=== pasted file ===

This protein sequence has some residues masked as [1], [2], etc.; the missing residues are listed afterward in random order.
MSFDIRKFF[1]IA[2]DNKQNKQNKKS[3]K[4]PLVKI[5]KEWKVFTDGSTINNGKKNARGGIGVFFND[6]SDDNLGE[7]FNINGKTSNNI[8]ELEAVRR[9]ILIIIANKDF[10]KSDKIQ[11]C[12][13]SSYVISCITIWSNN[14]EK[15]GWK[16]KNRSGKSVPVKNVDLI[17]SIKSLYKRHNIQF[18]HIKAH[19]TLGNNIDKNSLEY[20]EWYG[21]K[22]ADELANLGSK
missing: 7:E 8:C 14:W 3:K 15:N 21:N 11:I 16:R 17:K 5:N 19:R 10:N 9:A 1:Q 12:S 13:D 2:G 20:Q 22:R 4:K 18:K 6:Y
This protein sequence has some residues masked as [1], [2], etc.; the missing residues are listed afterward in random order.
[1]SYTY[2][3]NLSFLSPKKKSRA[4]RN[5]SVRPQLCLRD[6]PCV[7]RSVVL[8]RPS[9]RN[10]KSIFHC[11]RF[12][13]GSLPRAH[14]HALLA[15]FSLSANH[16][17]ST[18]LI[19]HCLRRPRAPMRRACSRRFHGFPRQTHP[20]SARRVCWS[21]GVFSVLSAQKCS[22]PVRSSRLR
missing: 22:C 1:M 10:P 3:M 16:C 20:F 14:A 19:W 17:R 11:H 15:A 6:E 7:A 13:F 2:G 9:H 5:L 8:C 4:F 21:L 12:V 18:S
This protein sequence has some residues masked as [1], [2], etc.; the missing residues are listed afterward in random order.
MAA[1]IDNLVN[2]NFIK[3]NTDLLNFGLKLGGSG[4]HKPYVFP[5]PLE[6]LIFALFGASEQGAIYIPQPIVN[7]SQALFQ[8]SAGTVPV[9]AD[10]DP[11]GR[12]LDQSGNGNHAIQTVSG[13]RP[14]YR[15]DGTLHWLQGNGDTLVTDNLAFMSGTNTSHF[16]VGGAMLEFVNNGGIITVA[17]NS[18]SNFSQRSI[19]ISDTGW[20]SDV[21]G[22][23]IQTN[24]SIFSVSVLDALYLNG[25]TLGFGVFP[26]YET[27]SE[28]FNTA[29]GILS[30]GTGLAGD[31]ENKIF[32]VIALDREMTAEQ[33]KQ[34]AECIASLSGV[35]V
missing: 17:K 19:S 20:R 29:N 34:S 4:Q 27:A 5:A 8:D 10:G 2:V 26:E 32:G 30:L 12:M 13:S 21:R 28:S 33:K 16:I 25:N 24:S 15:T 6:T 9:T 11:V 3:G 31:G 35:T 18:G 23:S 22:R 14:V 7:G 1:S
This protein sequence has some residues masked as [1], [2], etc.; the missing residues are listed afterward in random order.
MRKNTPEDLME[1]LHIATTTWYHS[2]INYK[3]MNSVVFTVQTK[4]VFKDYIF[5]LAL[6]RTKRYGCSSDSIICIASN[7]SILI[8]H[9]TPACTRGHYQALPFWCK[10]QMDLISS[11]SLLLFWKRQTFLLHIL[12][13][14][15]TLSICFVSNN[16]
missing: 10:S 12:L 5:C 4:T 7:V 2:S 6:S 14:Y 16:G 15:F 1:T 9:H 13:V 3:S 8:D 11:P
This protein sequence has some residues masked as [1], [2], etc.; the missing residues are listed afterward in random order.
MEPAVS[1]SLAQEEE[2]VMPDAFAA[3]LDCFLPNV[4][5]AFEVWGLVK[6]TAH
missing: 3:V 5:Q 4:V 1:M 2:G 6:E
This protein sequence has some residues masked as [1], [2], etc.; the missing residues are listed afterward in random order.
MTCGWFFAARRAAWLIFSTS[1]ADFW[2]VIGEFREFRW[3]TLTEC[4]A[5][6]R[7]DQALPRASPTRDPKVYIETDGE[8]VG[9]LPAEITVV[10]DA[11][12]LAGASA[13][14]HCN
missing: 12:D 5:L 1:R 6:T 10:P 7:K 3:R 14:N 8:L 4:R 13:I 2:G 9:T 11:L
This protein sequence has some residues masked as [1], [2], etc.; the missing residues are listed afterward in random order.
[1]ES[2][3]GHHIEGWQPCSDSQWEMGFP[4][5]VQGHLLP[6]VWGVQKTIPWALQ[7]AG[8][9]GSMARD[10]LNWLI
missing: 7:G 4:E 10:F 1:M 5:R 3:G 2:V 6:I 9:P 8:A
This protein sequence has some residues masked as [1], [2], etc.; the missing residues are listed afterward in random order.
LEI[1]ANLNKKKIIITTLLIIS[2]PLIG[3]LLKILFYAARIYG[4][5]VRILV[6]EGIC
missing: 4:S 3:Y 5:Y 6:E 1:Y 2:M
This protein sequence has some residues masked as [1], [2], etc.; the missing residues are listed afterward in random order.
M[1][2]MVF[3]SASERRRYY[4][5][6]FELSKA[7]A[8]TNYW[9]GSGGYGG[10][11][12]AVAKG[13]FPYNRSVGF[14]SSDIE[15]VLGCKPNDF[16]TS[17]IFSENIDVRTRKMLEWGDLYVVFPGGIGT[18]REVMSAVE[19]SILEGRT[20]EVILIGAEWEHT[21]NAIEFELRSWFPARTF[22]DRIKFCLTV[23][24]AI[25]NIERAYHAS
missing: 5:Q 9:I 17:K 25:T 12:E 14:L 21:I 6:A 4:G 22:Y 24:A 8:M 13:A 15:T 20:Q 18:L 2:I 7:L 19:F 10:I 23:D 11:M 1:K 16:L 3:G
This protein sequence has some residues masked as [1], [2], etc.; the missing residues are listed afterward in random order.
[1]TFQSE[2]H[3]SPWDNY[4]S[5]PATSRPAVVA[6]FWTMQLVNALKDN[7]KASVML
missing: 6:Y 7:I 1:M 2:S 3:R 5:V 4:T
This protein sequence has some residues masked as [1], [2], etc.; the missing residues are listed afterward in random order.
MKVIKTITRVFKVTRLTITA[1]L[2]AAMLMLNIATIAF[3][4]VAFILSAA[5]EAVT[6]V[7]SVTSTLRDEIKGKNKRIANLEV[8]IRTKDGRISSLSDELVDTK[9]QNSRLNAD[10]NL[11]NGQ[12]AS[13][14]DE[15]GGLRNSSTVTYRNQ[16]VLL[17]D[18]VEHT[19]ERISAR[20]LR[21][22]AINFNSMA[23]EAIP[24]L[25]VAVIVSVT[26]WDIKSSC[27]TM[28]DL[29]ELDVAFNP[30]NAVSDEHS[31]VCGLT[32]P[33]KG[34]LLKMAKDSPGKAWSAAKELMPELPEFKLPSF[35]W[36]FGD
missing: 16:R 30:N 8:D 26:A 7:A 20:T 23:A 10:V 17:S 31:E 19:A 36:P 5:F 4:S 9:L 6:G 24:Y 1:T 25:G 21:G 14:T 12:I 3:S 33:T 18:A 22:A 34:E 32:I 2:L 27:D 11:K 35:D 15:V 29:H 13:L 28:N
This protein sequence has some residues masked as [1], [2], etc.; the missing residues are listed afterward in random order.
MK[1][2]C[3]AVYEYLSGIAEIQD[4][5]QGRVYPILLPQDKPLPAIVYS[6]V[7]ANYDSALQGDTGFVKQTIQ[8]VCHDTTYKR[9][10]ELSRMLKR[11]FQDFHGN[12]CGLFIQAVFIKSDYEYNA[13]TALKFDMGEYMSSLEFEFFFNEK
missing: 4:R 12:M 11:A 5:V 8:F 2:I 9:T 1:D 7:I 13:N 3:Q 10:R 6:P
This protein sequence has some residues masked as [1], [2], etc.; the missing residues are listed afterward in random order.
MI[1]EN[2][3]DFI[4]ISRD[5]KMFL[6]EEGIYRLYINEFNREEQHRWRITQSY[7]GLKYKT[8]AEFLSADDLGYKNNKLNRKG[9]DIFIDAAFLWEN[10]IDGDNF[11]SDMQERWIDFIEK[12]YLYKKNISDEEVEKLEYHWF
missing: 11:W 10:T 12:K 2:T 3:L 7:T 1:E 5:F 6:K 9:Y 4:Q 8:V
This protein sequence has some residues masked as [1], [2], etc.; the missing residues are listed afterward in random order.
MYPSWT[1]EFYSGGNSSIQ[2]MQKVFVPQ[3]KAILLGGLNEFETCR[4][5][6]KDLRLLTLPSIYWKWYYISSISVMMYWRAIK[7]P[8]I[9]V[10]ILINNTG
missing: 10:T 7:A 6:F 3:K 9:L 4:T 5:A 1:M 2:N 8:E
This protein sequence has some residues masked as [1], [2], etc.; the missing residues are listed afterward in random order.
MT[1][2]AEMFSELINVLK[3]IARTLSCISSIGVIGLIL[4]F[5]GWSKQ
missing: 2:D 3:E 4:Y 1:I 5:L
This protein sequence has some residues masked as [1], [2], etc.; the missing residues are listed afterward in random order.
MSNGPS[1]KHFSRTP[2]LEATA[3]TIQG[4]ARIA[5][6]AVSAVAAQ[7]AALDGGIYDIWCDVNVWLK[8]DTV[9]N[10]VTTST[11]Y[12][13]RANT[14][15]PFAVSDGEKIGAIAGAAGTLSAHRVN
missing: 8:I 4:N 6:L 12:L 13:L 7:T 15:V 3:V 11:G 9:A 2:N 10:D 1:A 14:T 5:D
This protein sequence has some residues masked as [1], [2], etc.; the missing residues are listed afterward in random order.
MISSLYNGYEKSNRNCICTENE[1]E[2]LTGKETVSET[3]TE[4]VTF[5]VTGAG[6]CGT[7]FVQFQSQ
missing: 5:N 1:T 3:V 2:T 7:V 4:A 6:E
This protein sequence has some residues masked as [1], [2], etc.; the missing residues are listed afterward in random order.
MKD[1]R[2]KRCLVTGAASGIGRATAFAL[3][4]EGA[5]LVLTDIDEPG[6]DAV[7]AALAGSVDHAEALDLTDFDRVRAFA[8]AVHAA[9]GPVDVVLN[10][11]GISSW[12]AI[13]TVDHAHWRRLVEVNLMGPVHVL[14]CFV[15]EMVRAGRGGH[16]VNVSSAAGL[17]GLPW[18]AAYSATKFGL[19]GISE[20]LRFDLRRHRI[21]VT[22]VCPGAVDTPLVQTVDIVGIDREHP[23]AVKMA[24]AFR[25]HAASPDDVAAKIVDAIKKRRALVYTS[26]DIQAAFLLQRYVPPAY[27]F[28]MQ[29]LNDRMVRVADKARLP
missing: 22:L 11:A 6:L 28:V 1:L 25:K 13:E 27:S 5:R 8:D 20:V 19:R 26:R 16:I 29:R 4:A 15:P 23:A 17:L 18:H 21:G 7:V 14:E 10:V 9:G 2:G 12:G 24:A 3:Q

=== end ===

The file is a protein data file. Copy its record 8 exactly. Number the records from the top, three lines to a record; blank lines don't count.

This protein sequence has some residues masked as [1], [2], etc.; the missing residues are listed afterward in random order.
LEI[1]ANLNKKKIIITTLLIIS[2]PLIG[3]LLKILFYAARIYG[4][5]VRILV[6]EGIC
missing: 4:S 3:Y 5:Y 6:E 1:Y 2:M